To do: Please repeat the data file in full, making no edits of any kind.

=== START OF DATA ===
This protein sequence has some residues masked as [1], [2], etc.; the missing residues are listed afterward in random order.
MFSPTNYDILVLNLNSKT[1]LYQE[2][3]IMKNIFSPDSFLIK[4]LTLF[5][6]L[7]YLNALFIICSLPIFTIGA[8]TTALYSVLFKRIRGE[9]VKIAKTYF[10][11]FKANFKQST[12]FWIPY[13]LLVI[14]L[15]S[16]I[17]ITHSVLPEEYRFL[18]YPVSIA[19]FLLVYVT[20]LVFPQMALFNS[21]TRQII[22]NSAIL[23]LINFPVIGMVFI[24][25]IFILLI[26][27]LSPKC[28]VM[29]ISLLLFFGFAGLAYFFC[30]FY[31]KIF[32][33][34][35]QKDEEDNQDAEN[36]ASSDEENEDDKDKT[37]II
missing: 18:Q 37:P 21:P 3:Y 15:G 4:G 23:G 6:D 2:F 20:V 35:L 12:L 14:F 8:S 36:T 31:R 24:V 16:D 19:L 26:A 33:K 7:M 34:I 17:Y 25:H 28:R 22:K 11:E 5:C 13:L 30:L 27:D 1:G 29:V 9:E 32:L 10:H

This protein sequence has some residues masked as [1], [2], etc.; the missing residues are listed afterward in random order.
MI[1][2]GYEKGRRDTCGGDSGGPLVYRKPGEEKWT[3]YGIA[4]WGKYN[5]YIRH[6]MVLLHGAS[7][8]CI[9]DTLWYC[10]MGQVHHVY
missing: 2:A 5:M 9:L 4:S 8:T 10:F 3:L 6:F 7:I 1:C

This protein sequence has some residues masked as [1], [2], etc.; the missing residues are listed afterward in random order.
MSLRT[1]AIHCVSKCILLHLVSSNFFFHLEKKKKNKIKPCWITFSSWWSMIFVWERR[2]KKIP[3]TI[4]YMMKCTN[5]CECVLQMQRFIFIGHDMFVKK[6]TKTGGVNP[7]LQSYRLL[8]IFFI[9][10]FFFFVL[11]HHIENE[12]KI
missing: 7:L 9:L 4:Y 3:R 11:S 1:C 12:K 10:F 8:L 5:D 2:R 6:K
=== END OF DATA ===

This protein sequence has some residues masked as [1], [2], etc.; the missing residues are listed afterward in random order.
MFSPTNYDILVLNLNSKT[1]LYQE[2][3]IMKNIFSPDSFLIK[4]LTLF[5][6]L[7]YLNALFIICSLPIFTIGA[8]TTALYSVLFKRIRGE[9]VKIAKTYF[10][11]FKANFKQST[12]FWIPY[13]LLVI[14]L[15]S[16]I[17]ITHSVLPEEYRFL[18]YPVSIA[19]FLLVYVT[20]LVFPQMALFNS[21]TRQII[22]NSAIL[23]LINFPVIGMVFI[24][25]IFILLI[26][27]LSPKC[28]VM[29]ISLLLFFGFAGLAYFFC[30]FY[31]KIF[32][33][34][35]QKDEEDNQDAEN[36]ASSDEENEDDKDKT[37]II
missing: 18:Q 37:P 21:P 3:Y 15:G 4:G 23:G 6:D 2:F 20:V 35:L 12:L 14:F 8:S 36:T 31:R 24:V 16:D 19:L 26:A 33:K 7:M 34:I 17:Y 25:H 28:R 22:K 11:E 5:C 13:L 30:L 27:D 1:G 29:V 9:E 32:L 10:H

This protein sequence has some residues masked as [1], [2], etc.; the missing residues are listed afterward in random order.
MI[1][2]GYEKGRRDTCGGDSGGPLVYRKPGEEKWT[3]YGIA[4]WGKYN[5]YIRH[6]MVLLHGAS[7][8]CI[9]DTLWYC[10]MGQVHHVY
missing: 2:A 5:M 9:L 4:S 8:T 10:F 3:L 6:F 7:I 1:C

This protein sequence has some residues masked as [1], [2], etc.; the missing residues are listed afterward in random order.
MSLRT[1]AIHCVSKCILLHLVSSNFFFHLEKKKKNKIKPCWITFSSWWSMIFVWERR[2]KKIP[3]TI[4]YMMKCTN[5]CECVLQMQRFIFIGHDMFVKK[6]TKTGGVNP[7]LQSYRLL[8]IFFI[9][10]FFFFVL[11]HHIENE[12]KI
missing: 7:L 9:L 4:Y 3:R 11:S 1:C 12:K 10:F 8:L 5:D 2:R 6:K